Formed in 1967, The International Consumer Electronics Show (International CES) is now the most famous show of its type on the planet, and although many of the major manufacturers now choose to host their own events to avoid being overshadowed or lost in the noise, nobody would ever doubt that it remains a tent pole of the technology industry.
We're not, in truth, expecting an announcement on the level of Blu-ray or DVD (or even Laserdisc) at the 2015 incarnation of the show, but CES remains an important touch point for the industry as we look to the big-ticket technologies for the coming year.
At a recent talk with the CEA (the trade body behind the show), president and CEO, Gary Shapiro outlined some of the big trends for the coming show, a great indicator for what is growing fast and becoming mainstream.
"We have CEOs from across the world coming because they want to see trends," he said.
"This year we will see a lot about 3D printing, which is one of the fastest-growing areas, and will be 40% bigger [at the show] than in 2014.
"We will have driverless cars, lots of gaming, high definition audio, sensors – which are getting a lot of attention. Smartwatches' footprint will double and we'll see a big growth in unmanned systems (which I still call drones), and of course there's wireless health.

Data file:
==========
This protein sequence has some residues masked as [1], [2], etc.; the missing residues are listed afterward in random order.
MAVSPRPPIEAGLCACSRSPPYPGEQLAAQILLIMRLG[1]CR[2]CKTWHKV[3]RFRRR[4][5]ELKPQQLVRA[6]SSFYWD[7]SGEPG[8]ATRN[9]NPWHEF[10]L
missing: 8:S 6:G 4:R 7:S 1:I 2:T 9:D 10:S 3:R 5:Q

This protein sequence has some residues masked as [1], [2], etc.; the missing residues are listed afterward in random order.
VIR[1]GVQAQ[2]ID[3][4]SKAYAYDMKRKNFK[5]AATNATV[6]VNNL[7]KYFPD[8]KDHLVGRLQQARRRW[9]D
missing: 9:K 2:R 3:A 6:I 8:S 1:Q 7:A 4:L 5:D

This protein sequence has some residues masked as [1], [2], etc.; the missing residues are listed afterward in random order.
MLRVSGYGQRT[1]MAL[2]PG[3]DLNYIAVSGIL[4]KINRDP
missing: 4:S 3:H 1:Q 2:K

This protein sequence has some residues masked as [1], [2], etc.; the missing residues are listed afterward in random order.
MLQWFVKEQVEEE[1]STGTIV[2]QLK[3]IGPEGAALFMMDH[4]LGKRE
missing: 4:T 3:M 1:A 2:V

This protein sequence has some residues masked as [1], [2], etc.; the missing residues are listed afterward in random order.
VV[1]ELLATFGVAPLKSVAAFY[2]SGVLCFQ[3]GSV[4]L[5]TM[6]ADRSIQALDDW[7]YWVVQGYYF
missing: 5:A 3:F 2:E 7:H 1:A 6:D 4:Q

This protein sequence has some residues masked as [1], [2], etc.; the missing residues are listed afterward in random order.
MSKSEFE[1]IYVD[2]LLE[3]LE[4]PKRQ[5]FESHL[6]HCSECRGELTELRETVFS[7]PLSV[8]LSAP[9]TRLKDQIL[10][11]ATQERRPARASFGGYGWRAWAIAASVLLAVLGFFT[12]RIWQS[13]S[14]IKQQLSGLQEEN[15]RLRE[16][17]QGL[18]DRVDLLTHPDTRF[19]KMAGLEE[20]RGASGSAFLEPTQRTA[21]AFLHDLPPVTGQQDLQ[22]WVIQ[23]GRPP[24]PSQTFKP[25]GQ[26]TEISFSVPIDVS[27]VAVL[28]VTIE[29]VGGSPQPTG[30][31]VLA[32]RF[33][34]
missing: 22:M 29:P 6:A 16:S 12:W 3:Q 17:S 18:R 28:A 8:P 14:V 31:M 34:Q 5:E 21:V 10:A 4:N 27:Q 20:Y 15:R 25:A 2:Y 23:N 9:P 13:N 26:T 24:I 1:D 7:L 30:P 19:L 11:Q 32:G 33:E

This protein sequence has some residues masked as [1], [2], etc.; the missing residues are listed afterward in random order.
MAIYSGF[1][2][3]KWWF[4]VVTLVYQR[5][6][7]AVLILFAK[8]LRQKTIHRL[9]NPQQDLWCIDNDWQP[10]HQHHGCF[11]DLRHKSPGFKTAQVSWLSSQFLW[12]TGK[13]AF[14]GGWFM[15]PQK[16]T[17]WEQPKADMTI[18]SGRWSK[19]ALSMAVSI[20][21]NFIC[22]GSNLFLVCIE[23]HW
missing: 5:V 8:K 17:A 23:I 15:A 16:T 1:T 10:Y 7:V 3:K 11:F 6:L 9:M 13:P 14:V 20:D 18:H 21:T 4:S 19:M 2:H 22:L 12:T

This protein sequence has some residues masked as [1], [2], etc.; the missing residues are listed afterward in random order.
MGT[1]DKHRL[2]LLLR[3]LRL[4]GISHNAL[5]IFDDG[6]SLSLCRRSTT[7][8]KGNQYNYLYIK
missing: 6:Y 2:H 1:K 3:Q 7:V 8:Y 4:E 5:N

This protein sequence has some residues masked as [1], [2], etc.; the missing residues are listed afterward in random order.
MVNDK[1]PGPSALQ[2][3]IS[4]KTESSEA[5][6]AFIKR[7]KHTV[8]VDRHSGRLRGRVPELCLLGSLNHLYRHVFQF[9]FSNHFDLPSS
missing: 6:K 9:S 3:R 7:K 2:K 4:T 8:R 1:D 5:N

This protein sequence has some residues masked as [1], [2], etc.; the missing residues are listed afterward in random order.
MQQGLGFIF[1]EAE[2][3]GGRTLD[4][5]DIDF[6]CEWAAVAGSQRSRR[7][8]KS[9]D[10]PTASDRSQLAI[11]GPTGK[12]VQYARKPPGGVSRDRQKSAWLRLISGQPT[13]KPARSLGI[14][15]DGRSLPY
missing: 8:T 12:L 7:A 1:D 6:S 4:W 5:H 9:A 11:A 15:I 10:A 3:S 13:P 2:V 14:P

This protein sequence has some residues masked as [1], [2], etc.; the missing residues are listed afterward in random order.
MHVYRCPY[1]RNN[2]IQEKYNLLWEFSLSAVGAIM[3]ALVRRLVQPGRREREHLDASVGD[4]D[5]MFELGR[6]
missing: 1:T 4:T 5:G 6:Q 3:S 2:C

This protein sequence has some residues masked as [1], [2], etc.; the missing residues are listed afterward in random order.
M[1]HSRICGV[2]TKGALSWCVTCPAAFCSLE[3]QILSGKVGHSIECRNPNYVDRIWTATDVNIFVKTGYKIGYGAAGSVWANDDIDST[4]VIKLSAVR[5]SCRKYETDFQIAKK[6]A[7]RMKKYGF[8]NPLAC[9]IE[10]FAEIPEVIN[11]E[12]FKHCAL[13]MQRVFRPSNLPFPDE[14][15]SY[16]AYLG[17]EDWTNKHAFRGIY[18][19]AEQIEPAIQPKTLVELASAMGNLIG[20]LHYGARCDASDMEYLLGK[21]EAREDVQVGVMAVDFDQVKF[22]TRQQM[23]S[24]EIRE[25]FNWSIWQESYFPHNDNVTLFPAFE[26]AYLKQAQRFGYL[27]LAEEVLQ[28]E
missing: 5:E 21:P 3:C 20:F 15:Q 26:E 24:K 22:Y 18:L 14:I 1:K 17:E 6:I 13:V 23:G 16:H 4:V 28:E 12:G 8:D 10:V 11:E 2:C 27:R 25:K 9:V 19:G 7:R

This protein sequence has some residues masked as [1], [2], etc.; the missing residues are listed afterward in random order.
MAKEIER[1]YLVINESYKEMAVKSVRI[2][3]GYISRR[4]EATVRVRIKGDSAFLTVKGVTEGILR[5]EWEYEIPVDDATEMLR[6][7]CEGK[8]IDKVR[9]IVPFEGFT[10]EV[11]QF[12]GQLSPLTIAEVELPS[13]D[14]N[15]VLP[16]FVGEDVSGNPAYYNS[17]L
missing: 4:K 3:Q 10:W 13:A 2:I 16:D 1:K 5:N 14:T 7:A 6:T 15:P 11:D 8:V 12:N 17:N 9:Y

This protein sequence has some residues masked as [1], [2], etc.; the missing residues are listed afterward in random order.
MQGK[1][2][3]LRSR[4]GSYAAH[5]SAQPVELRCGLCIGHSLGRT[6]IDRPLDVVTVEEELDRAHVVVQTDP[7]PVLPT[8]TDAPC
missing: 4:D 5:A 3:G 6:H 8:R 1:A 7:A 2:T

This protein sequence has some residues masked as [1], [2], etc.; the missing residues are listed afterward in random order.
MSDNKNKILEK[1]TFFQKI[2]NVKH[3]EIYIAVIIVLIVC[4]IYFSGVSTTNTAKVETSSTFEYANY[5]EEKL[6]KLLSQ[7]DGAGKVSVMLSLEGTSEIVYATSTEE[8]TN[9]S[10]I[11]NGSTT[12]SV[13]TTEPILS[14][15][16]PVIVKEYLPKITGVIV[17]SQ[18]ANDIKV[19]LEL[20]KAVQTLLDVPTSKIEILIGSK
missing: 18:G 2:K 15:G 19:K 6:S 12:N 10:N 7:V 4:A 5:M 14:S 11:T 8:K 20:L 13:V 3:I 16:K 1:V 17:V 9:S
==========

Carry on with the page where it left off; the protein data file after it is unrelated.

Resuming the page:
"We're also launching two new areas this time. The first is a personal privacy, where people can check out developments such as safe payment methods, digital wallets and private messaging, and cyber security which, in the midst of high-profile attacks in the US, is becoming a crucial area."
Of course, Shapiro is mainly talking about the amount of exhibitors or the space that they are taking in Las Vegas, and it's clear that some of the technology on show may not have enough mainstream accessibility to either become huge or maintain its size.
But in the industries he listed, it's very likely that we will see devices and ideas that will shape not only 2015, but the next decade in technology.
Indeed, while drones and smartwatches are already becoming a mass-market favourite, driverless cars remain some years from being commonplace, and the sensor market – and the oft-mentioned internet of things that rely on its data – is only in the very infancy of its likely world-changing life cycle.
CES remains a show at which big manufacturers can unleash their 'next big thing', but perhaps more importantly the gathering of 150,000 people from the technology industry remains an indicator of what's going to be important outside of those big-ticket devices.
Shapiro wouldn't be doing his job if he failed to insist that this year's show would be a 'barn burner' but when he says it's the show that the world comes to see the latest in innovation, it is not merely hyperbole. CES is still a vital weathervane for the industry that created it.
- Here's what we're hoping to see at CES 2015